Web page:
1939’s best love advice: to combat “sex ignorance,” learn to pleasure your bride in both positions


Each Thursday, your Crap Archivist brings you the finest in forgotten and bewildering crap culled from basements, thrift stores, estate sales and flea markets. I do this for one reason: Knowledge is power.

Secrets of Love and Marriage

Author: James Parker Hendry
Date: 1939
Publisher: The Social Science Press
Discovered at: Thrift store

Representative Quotes:

  • “A woman has a formidable foe in the man who woos her, for nature is on his side. It is the same as in other forms of life; the male is given the gaudy plumage to attract the eye of the female.” (page 25)
  • “Twenty per cent [of women] are aroused only under very unusual circumstances, probably for the brief period of the honeymoon.” (page 39)

Much like today’s sex-guide authors, James Parker Hendry advocates that couples communicate their desires and make time for each other. Unlike today’s sex-guide authors, he insists, “Abstinence has no ill effects on girls up to the age of twenty, although self abuse may result and this of course leads to frigidity.”

Despite this, Hendry was on to something in Secrets of Love & Marriage, his remarkable guide to how hard it is to do that thing that you already totally want to do because of nature.

America had just come to find out that a couple centuries of preaching about the Satan-y wickedness of women’s juicy bits somehow had not encouraged healthy sex lives. Hendry hazards that “unhappy marriages far outnumber the happy ones” and insists, “Fully forty per cent of wives are denied the measure of love in marriage.”

The reason? “sex ignorance.”

So, Hendry turns to the noble task of booklearning married Americans on how to pleasure each other. He suggests that men experiment with something called “foreplay,” that they endeavor to withhold climax until the wife has enjoyed hers, and that they learn mastery of all two sex positions.

Here’s what happens when the man finishes first:

“It is like dropping the curtain before the play is ended, leaving everything in suspense. So extremely unsatisfactory and nerve racking is this to the wife that she is apt to take a strong dislike to the marital relation and to the husband.”

Hendry conceives of lovemaking in the terms of a three-act narrative structure. (This is why you should never turn down sex with a dramaturge.) It works like this:

“[After] a lengthy period of tender courting and caressing, the parts are now saturated with the lubricating secretions, the vulva and penis are tumescent, thoroughly covered with the natural fluids, and all is ready to lift the curtain on the third act of the drama.”

Fellows, that’s when you hit her with your proscenium thrust!

Hendry includes four pages of illustrations. Unfortunately, decency laws dictated that these couldn’t be too helpful.

Here, the male’s “gaudy plumage” is more of a penis tornado.


Does this account for the high pregnancy rates in trailer parks? Or explain why the wicked witch’s feet curl up so sensuously beneath Dorothy’s house? Squint a little, and it’s not a tornado at all – it’s a chariot, driven by the sphincter, yoked to a furred and mighty phallus.

This shows what bra is best for you.

“The correct bandeau should prevent sagging and subsequent ptosis. It should permit full freedom in breathing, and relieve the pendulous sensation.”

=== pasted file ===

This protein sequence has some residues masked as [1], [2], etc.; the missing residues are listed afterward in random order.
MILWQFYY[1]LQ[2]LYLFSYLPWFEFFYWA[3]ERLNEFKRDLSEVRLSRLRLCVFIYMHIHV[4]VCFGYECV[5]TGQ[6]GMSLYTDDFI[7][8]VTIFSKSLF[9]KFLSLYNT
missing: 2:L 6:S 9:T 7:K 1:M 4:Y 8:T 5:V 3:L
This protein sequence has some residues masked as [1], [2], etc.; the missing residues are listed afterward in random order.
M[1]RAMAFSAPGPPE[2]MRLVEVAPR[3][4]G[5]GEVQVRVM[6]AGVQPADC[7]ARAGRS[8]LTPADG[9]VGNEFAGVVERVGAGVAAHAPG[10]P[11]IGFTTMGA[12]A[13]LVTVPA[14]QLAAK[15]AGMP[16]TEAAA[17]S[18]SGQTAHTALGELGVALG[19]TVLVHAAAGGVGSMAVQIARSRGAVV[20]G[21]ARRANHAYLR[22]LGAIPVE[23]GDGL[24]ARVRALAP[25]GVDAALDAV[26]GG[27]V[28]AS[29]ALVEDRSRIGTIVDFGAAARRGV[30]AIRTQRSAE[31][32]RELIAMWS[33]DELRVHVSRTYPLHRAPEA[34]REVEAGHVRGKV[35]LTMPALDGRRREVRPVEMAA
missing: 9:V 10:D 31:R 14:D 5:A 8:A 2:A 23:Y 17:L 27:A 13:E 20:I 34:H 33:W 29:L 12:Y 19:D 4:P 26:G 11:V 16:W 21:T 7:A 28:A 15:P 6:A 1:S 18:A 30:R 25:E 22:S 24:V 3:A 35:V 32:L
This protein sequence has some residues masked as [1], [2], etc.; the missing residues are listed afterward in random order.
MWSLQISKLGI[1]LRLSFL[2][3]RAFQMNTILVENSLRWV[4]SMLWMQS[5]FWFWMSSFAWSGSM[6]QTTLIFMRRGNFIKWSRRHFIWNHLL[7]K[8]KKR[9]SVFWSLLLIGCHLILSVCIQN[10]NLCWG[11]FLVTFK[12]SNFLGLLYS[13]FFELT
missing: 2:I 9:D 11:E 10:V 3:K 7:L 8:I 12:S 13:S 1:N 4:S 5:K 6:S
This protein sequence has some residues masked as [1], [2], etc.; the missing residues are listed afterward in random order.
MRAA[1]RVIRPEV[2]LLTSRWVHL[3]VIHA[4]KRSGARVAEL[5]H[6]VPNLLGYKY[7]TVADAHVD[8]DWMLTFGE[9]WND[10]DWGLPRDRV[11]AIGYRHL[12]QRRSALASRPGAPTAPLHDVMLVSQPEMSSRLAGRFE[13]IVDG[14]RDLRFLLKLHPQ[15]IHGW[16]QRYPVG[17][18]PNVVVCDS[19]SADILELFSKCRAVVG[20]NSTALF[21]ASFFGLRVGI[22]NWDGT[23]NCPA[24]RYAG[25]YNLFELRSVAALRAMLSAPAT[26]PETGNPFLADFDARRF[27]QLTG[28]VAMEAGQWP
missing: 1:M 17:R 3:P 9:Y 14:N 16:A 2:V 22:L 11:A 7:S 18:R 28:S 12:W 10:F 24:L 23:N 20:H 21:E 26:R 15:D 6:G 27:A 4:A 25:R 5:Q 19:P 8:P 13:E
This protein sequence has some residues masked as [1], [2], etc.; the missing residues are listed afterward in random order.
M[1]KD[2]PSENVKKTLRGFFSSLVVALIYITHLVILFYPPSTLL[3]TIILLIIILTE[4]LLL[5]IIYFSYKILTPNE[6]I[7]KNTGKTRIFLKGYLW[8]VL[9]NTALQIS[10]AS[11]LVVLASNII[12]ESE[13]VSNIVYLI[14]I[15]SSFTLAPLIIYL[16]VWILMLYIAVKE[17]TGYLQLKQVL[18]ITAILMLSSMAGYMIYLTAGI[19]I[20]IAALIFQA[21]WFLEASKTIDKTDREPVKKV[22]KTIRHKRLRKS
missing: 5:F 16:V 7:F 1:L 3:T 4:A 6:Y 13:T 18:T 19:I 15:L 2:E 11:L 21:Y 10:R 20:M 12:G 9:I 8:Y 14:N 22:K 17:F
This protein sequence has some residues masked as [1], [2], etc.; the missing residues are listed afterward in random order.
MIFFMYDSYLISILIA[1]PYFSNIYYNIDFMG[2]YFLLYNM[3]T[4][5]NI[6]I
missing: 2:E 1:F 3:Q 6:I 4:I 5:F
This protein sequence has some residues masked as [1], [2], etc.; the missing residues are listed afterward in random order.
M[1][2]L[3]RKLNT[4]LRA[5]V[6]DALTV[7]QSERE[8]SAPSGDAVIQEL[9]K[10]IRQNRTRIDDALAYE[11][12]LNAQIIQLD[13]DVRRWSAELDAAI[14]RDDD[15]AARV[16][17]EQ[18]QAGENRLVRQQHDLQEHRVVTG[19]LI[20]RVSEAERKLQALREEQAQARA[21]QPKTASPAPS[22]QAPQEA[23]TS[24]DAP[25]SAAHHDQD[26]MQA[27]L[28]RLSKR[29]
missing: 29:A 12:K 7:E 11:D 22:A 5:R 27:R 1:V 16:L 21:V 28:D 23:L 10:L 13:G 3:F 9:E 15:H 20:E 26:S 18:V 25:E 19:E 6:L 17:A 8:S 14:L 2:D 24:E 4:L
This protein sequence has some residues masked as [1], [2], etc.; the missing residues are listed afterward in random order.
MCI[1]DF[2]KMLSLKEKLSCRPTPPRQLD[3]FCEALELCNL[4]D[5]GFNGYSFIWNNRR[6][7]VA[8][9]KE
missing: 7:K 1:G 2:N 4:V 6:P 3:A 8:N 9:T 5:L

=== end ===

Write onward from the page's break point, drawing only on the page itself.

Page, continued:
Hendry also claims:

  • “Even a fat girl may have far more sex appeal than she thinks – if her smile sparkles and her skin blooms.”
  • “No man wants a bargain counter wife who has been soiled and manhandled.”
  • “People who practice birth control usually are educated and intelligent people who should be best suited to improving the race.”
  • “It is the nature of womankind to be particularly interested in eugenics.”
  • “A strong desire to touch and smooth a woman’s hair is confessed by most men. If it is long and silken the average man will experience a distinct urge to uncoil its shimmering length.”

More on this last point:

“When a white woman marries a Negro the storm of objections raised are not entirely from a moral viewpoint. The protests come from a feeling that the quality of the white race is threatened. Social and legal barriers are raised to guard against marriages that would weaken or impair the quality of future generations.”

Oh, American past! What ever will we do with you?

We can all laugh now, of course, because after attending a diversity seminar in HR that one time all Americans realized that such thinking is wrong and that marriage is a fundamental human right for everyone, so nobody is racist, nobody ever thought up that “Adam and Steve” joke, and no celebrities ever had to ask the Scientologists for beards, and 31 per cent of Republicans believe Obama is secretly a Christian Scientist.

Hendry’s best advice:

Who should initiate an intimate encounter?
“It is the husband’s moral duty to select the proper time for his courting. At this point it should be observed that his wife should be given an opportunity to instigate the courtship herself. Give her that opportunity at least once in awhile.”

How can a woman tell if a man’s interest is pure?
“Arousing a man’s jealousy, if carried out with finesse, sometimes serves the purpose of making him realize how much he cares.”

What can I do about bad breath?
“This can be corrected by making sure of proper and regular elimination of waste materials from the body, and by rinsing the mouth.”

[The Crap Archivist lives in Kansas City, where he originates his on-line Studies for the Voice‘s sister paper, The Pitch.]